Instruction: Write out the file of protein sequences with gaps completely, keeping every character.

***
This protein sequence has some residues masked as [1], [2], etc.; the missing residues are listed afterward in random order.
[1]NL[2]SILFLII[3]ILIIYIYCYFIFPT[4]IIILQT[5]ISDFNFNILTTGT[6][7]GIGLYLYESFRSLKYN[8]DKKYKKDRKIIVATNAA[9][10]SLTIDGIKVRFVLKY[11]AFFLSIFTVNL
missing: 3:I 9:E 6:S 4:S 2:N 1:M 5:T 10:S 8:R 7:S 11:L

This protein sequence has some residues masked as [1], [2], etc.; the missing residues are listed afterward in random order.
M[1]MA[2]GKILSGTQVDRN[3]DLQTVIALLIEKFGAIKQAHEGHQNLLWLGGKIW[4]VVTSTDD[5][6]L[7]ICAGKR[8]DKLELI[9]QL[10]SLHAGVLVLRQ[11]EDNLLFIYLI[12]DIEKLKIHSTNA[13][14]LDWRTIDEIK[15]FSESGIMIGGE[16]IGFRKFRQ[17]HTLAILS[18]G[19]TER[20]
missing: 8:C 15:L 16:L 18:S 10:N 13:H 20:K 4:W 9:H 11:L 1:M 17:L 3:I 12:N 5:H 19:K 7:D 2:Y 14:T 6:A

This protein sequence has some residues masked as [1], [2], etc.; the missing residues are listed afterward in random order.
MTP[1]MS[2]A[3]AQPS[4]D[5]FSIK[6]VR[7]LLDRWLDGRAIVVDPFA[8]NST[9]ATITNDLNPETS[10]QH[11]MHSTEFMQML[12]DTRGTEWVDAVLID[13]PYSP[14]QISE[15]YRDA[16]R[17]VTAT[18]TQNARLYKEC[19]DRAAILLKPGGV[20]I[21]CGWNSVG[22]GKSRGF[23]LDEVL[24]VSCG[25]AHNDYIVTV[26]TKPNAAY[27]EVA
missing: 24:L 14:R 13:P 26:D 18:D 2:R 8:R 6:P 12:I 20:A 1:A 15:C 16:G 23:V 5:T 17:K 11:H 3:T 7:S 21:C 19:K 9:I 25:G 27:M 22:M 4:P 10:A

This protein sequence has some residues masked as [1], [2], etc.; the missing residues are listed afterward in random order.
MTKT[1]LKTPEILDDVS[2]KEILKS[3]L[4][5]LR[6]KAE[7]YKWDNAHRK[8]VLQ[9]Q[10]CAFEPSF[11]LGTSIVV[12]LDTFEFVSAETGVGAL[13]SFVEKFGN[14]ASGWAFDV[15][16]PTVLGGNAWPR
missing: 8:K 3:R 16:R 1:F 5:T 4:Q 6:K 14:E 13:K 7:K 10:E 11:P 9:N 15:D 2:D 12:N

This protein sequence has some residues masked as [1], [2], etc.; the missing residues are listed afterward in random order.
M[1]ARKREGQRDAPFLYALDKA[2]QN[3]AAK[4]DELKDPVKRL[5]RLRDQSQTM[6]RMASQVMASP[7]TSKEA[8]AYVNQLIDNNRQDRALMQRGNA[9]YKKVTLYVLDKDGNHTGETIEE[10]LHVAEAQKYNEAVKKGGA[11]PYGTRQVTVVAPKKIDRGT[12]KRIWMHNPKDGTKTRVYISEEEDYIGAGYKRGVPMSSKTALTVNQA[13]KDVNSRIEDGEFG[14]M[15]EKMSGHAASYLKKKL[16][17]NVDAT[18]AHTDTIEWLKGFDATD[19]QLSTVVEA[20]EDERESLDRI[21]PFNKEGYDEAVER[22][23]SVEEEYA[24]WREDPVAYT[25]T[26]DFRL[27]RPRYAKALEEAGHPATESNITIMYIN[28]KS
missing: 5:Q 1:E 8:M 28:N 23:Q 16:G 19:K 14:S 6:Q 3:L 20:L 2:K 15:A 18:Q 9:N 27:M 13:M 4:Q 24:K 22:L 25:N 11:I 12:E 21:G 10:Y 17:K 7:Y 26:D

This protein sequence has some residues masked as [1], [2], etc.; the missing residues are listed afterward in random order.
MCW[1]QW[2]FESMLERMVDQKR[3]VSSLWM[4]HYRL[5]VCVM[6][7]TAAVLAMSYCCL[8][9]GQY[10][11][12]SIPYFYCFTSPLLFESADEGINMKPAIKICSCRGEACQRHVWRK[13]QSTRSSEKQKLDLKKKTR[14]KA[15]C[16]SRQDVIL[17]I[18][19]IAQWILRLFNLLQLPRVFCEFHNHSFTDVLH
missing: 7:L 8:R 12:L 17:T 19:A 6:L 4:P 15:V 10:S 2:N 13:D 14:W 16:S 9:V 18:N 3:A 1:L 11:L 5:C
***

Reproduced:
This protein sequence has some residues masked as [1], [2], etc.; the missing residues are listed afterward in random order.
[1]NL[2]SILFLII[3]ILIIYIYCYFIFPT[4]IIILQT[5]ISDFNFNILTTGT[6][7]GIGLYLYESFRSLKYN[8]DKKYKKDRKIIVATNAA[9][10]SLTIDGIKVRFVLKY[11]AFFLSIFTVNL
missing: 3:I 9:E 6:S 4:S 2:N 1:M 5:T 10:S 8:R 7:S 11:L

This protein sequence has some residues masked as [1], [2], etc.; the missing residues are listed afterward in random order.
M[1]MA[2]GKILSGTQVDRN[3]DLQTVIALLIEKFGAIKQAHEGHQNLLWLGGKIW[4]VVTSTDD[5][6]L[7]ICAGKR[8]DKLELI[9]QL[10]SLHAGVLVLRQ[11]EDNLLFIYLI[12]DIEKLKIHSTNA[13][14]LDWRTIDEIK[15]FSESGIMIGGE[16]IGFRKFRQ[17]HTLAILS[18]G[19]TER[20]
missing: 8:C 15:L 16:L 18:S 10:N 13:H 20:K 4:W 9:H 11:L 1:M 17:L 3:I 12:N 5:H 19:K 7:D 2:Y 14:T 6:A

This protein sequence has some residues masked as [1], [2], etc.; the missing residues are listed afterward in random order.
MTP[1]MS[2]A[3]AQPS[4]D[5]FSIK[6]VR[7]LLDRWLDGRAIVVDPFA[8]NST[9]ATITNDLNPETS[10]QH[11]MHSTEFMQML[12]DTRGTEWVDAVLID[13]PYSP[14]QISE[15]YRDA[16]R[17]VTAT[18]TQNARLYKEC[19]DRAAILLKPGGV[20]I[21]CGWNSVG[22]GKSRGF[23]LDEVL[24]VSCG[25]AHNDYIVTV[26]TKPNAAY[27]EVA
missing: 24:L 14:R 13:P 26:D 18:D 2:R 8:R 6:P 12:I 20:A 1:A 15:C 16:G 23:V 5:T 17:K 11:H 3:T 7:S 21:C 19:K 9:I 25:G 27:M 22:M 4:P 10:A

This protein sequence has some residues masked as [1], [2], etc.; the missing residues are listed afterward in random order.
MTKT[1]LKTPEILDDVS[2]KEILKS[3]L[4][5]LR[6]KAE[7]YKWDNAHRK[8]VLQ[9]Q[10]CAFEPSF[11]LGTSIVV[12]LDTFEFVSAETGVGAL[13]SFVEKFGN[14]ASGWAFDV[15][16]PTVLGGNAWPR
missing: 8:K 3:R 16:R 1:F 5:T 4:Q 6:K 14:E 13:K 7:K 10:E 11:P 9:N 15:D 2:D 12:N

This protein sequence has some residues masked as [1], [2], etc.; the missing residues are listed afterward in random order.
M[1]ARKREGQRDAPFLYALDKA[2]QN[3]AAK[4]DELKDPVKRL[5]RLRDQSQTM[6]RMASQVMASP[7]TSKEA[8]AYVNQLIDNNRQDRALMQRGNA[9]YKKVTLYVLDKDGNHTGETIEE[10]LHVAEAQKYNEAVKKGGA[11]PYGTRQVTVVAPKKIDRGT[12]KRIWMHNPKDGTKTRVYISEEEDYIGAGYKRGVPMSSKTALTVNQA[13]KDVNSRIEDGEFG[14]M[15]EKMSGHAASYLKKKL[16][17]NVDAT[18]AHTDTIEWLKGFDATD[19]QLSTVVEA[20]EDERESLDRI[21]PFNKEGYDEAVER[22][23]SVEEEYA[24]WREDPVAYT[25]T[26]DFRL[27]RPRYAKALEEAGHPATESNITIMYIN[28]KS
missing: 5:Q 1:E 8:M 28:N 23:Q 16:G 19:K 14:S 6:Q 3:L 20:L 2:K 15:A 18:Q 9:N 27:M 13:M 4:Q 24:K 22:L 25:N 11:I 12:E 21:G 10:Y 17:K 7:Y 26:D

This protein sequence has some residues masked as [1], [2], etc.; the missing residues are listed afterward in random order.
MCW[1]QW[2]FESMLERMVDQKR[3]VSSLWM[4]HYRL[5]VCVM[6][7]TAAVLAMSYCCL[8][9]GQY[10][11][12]SIPYFYCFTSPLLFESADEGINMKPAIKICSCRGEACQRHVWRK[13]QSTRSSEKQKLDLKKKTR[14]KA[15]C[16]SRQDVIL[17]I[18][19]IAQWILRLFNLLQLPRVFCEFHNHSFTDVLH
missing: 7:L 8:R 12:L 17:T 19:A 6:L 4:P 15:V 10:S 2:N 13:D 14:W 16:S 9:V 18:N 3:A 1:L 11:L 5:C